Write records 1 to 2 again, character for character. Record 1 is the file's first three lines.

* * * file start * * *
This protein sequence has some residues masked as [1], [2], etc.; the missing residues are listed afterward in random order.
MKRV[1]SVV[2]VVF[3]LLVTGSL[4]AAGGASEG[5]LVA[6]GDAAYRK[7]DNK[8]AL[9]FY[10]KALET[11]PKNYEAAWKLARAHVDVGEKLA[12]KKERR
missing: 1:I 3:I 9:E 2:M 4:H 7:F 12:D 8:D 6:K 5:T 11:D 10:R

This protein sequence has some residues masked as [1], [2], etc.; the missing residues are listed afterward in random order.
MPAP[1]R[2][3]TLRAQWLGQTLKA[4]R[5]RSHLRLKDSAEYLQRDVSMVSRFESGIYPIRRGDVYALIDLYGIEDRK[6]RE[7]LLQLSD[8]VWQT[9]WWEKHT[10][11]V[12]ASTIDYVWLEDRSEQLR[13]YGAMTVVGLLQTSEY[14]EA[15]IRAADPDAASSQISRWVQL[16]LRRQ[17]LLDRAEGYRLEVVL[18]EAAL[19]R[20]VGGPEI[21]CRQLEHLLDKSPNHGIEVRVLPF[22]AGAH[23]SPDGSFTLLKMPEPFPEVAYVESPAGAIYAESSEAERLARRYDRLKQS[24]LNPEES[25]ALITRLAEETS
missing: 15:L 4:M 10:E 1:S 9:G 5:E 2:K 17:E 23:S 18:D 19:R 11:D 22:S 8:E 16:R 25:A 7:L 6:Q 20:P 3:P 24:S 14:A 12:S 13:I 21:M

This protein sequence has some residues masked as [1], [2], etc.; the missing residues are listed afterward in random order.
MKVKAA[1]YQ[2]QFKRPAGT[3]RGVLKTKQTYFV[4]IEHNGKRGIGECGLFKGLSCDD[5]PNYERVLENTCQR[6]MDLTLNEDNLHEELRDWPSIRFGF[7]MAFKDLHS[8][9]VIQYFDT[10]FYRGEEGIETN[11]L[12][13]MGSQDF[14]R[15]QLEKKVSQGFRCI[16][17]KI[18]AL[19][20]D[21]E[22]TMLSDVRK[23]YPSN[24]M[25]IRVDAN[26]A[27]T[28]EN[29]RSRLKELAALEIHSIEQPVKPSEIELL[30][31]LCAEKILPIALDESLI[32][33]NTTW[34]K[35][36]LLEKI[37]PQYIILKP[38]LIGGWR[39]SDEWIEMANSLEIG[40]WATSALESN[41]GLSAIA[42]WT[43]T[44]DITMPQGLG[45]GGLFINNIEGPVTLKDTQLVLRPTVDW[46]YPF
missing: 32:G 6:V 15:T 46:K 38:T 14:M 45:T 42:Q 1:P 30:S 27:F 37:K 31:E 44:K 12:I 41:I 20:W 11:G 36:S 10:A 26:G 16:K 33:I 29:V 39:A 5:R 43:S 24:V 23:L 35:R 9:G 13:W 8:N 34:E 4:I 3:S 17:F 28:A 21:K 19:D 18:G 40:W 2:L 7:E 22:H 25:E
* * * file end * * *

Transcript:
This protein sequence has some residues masked as [1], [2], etc.; the missing residues are listed afterward in random order.
MKRV[1]SVV[2]VVF[3]LLVTGSL[4]AAGGASEG[5]LVA[6]GDAAYRK[7]DNK[8]AL[9]FY[10]KALET[11]PKNYEAAWKLARAHVDVGEKLA[12]KKERR
missing: 1:I 3:I 9:E 2:M 4:H 7:F 12:D 8:D 6:K 5:T 11:D 10:R

This protein sequence has some residues masked as [1], [2], etc.; the missing residues are listed afterward in random order.
MPAP[1]R[2][3]TLRAQWLGQTLKA[4]R[5]RSHLRLKDSAEYLQRDVSMVSRFESGIYPIRRGDVYALIDLYGIEDRK[6]RE[7]LLQLSD[8]VWQT[9]WWEKHT[10][11]V[12]ASTIDYVWLEDRSEQLR[13]YGAMTVVGLLQTSEY[14]EA[15]IRAADPDAASSQISRWVQL[16]LRRQ[17]LLDRAEGYRLEVVL[18]EAAL[19]R[20]VGGPEI[21]CRQLEHLLDKSPNHGIEVRVLPF[22]AGAH[23]SPDGSFTLLKMPEPFPEVAYVESPAGAIYAESSEAERLARRYDRLKQS[24]LNPEES[25]ALITRLAEETS
missing: 15:L 4:M 10:E 1:S 9:G 5:E 2:K 17:E 23:S 18:D 19:R 11:D 22:S 8:E 16:R 25:A 7:L 6:Q 20:P 3:P 24:S 14:A 12:S 13:I 21:M